Waze. Monday. Diagnostic Robotics. Via. Orcam. SeeTree. FundBox. Moovit. SparkBeyond. Lemonade. What do all of these household-name companies have in common? They’re all from Israel. Around the world, the tiny nation of just some 9 million inhabitants, located smack dab in the Middle East, has gained the notable title of Startup Nation––and it’s no wonder why. Ever since the early 2000s, Israel has consistently invested in the development of new innovation and emerging technologies, continually achieving record breaking rounds of venture capital investments year over year. In fact, regardless of the Coronavirus Crisis, Q1 of 2020 witnessed Israeli high-tech companies raise an all-time record of $2.74 billion, reports IVC Research Center – ZAG S&W law firm. Israel also has “the highest density of startup companies of any country in the world — about one startup for every 2,000 people.” In addition, Top technology companies like Google, Microsoft, Intel, Facebook, Oracle, and many more, conduct crucial R&D operations right in the vibrant and modern Tel Aviv. But what is the secret sauce to Israel’s success? And what can the United States learn from Israeli innovation with regards to successful strategies? Five key areas emerge when attempting to answer these questions: the government’s role in innovation, innovation as a core of everything, creating unique technology solutions and opening new value chains, the geographic concentration of institutions, and lastly the Israeli startup culture and the infamous chutzpah of the Israeli people.Elbert Hubbard once said that “One machine can do the work of fifty ordinary [people]. No machine can do the work of one extraordinary [person].”
The Government’s Role in Innovation
In Israel, the government takes an active role in promoting and funding technological innovation, which is key to maintaining a thriving startup ecosystem. According to an account by Avi Hasson, former chief scientist at the Israel Innovation Authority, “It’s key that the government takes on the riskiest investments, paving the way for private capital to follow.” Moreover, Israel has been ranked by UNESCO as second in global R&D spending as a percentage of GDP, with the nation’s expenditure consistently hovering above the 4% mark. Government institutions such as the Israeli Innovation Authority, have been instrumental in providing the nation’s entrepreneurs and ideamakers with the funding they need to pursue trailblazing projects.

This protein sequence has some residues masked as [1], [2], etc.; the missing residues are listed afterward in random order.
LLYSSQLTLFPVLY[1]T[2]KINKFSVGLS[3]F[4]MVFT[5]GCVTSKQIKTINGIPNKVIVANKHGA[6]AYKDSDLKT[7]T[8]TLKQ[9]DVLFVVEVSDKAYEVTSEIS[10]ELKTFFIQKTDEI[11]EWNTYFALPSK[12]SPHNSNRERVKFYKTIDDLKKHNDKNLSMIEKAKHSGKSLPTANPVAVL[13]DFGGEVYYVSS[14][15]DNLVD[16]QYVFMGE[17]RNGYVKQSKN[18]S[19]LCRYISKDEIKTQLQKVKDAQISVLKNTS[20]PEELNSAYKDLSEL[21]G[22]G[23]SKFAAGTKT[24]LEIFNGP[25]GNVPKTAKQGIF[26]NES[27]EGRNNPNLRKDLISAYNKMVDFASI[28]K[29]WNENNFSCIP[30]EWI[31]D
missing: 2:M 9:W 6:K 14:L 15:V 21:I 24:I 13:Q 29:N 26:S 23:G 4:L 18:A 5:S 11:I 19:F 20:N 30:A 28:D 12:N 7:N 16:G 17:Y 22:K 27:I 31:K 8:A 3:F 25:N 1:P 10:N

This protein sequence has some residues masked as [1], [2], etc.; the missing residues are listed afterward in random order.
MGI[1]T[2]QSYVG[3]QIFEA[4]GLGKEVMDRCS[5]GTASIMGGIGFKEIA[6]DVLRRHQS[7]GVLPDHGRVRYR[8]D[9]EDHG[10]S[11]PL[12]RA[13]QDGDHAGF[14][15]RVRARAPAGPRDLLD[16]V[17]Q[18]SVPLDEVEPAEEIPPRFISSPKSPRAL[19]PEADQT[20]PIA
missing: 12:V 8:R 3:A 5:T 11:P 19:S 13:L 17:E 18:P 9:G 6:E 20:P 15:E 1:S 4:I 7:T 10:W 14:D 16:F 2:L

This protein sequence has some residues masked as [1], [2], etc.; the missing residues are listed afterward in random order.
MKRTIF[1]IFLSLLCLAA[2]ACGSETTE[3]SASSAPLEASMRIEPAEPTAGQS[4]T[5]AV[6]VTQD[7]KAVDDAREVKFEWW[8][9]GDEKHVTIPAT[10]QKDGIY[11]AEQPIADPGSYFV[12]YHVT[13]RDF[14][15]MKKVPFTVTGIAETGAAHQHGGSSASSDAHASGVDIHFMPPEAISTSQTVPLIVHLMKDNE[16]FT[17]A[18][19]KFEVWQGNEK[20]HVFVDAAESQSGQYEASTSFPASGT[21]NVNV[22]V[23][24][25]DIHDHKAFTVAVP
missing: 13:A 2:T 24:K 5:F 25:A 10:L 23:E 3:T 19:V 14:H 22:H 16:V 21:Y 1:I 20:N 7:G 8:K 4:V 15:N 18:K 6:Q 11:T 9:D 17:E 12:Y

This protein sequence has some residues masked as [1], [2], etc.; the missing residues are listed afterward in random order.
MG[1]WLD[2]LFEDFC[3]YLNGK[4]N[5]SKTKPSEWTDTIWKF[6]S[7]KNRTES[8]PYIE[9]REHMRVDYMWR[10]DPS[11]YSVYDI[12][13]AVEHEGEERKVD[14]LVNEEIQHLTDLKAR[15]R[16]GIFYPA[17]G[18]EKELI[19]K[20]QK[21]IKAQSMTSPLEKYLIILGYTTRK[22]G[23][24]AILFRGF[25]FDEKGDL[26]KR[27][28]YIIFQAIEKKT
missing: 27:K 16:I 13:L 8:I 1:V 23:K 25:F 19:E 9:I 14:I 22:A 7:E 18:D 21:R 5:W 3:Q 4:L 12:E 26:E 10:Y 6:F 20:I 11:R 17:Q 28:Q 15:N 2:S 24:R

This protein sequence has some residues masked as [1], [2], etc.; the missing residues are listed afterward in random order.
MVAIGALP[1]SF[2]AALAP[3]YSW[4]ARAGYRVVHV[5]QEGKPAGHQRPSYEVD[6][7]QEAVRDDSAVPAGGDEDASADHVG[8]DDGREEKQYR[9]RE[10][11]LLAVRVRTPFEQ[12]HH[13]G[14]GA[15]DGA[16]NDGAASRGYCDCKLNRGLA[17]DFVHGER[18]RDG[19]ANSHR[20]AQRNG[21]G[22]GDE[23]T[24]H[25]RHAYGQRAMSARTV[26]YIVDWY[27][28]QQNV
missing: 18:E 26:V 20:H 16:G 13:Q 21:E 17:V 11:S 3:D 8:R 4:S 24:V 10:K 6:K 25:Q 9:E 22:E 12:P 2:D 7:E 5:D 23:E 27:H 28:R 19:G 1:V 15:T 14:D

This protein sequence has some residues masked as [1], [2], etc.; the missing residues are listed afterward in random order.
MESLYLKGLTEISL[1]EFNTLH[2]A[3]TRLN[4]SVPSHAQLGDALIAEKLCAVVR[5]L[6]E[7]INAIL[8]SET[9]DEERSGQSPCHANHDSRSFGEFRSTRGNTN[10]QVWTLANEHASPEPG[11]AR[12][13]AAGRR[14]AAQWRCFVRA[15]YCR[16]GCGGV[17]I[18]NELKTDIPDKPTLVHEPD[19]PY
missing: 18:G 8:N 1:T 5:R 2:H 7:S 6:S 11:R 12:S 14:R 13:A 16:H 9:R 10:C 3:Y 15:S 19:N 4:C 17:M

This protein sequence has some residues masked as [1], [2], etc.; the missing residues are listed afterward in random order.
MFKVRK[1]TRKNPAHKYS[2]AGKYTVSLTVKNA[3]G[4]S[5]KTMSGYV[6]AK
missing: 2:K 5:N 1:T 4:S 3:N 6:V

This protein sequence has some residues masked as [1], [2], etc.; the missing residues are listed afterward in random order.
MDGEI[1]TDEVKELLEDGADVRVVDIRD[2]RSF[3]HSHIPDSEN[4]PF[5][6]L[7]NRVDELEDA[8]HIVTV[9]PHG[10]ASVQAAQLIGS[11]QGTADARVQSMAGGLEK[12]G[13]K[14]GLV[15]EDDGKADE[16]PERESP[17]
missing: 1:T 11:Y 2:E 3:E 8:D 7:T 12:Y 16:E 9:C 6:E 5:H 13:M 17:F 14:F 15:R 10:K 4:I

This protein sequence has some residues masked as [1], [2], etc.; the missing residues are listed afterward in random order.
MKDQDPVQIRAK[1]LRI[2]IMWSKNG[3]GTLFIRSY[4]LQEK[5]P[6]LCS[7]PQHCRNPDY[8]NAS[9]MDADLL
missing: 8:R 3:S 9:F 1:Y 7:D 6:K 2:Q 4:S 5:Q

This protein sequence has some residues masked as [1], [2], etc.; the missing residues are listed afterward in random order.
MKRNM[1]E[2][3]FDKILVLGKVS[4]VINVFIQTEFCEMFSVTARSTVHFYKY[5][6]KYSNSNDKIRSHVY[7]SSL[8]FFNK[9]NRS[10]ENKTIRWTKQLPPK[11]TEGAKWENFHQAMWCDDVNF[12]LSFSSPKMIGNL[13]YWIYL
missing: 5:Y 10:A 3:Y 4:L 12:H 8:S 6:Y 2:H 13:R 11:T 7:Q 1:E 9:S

The Authority is organized into six main innovative divisions, “Each division offers a unique “toolbox” of customized and comprehensive incentive programs. These divisions thus serve as a launch pad for successful innovative projects, providing entrepreneurs and companies with the most relevant plan for them to realize and implement their ideas, develop their products, and mobilize private investment.” These divisions include: the Startup Division, Growth Division, Technological Infrastructure, International Collaboration, Advanced Manufacturing, and Societal Challenges. In addition, Startup Nation Central (SNC), the Israeli non-profit organization that tracks the local innovation ecosystem, has launched a comprehensive, updated directory with over 70 Israeli high-tech companies that offer medical technology solutions in the fight against COVID-19, the disease caused by the novel coronavirus. Furthermore, Israel Advanced Technology Industries (IATI) an the umbrella organization of the high-tech and life sciences industry in Israel is connecting 700+ members. which include venture capital funds, R&D centers of multinational corporations, local small and large companies, technological and business incubators, acceleration programs for startup companies, commercialization companies of universities, hospitals, academia and service providers.